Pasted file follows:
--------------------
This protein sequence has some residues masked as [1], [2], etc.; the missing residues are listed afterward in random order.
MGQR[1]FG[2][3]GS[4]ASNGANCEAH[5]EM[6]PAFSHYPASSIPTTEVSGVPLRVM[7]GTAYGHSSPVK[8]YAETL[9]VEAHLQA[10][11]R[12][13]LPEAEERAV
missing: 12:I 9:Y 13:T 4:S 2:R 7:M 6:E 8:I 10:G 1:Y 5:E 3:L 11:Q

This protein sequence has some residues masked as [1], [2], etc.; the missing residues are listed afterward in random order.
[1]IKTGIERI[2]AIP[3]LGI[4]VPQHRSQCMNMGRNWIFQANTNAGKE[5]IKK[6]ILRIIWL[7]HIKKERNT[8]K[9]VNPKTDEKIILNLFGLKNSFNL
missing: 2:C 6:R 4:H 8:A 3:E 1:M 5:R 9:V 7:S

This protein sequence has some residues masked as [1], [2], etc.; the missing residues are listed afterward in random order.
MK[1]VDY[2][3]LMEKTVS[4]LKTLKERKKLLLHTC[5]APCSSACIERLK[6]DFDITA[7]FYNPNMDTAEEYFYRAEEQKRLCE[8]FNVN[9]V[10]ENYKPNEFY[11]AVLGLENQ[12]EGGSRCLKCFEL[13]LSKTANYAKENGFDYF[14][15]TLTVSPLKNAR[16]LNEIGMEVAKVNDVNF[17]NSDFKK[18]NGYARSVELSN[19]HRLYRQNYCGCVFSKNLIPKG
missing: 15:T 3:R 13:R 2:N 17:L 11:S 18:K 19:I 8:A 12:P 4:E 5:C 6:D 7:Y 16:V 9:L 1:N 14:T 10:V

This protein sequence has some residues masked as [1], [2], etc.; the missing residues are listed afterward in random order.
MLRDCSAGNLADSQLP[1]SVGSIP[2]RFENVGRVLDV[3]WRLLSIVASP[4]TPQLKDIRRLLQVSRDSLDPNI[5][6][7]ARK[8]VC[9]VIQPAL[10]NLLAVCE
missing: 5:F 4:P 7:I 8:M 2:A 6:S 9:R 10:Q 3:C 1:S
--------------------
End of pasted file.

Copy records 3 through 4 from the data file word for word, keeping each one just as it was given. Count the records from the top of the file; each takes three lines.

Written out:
This protein sequence has some residues masked as [1], [2], etc.; the missing residues are listed afterward in random order.
MK[1]VDY[2][3]LMEKTVS[4]LKTLKERKKLLLHTC[5]APCSSACIERLK[6]DFDITA[7]FYNPNMDTAEEYFYRAEEQKRLCE[8]FNVN[9]V[10]ENYKPNEFY[11]AVLGLENQ[12]EGGSRCLKCFEL[13]LSKTANYAKENGFDYF[14][15]TLTVSPLKNAR[16]LNEIGMEVAKVNDVNF[17]NSDFKK[18]NGYARSVELSN[19]HRLYRQNYCGCVFSKNLIPKG
missing: 15:T 3:R 13:R 2:N 17:L 11:S 18:K 19:I 8:A 12:P 4:E 5:C 6:D 7:Y 16:V 9:L 1:N 14:T 10:V

This protein sequence has some residues masked as [1], [2], etc.; the missing residues are listed afterward in random order.
MLRDCSAGNLADSQLP[1]SVGSIP[2]RFENVGRVLDV[3]WRLLSIVASP[4]TPQLKDIRRLLQVSRDSLDPNI[5][6][7]ARK[8]VC[9]VIQPAL[10]NLLAVCE
missing: 5:F 4:P 7:I 8:M 2:A 6:S 9:R 10:Q 3:C 1:S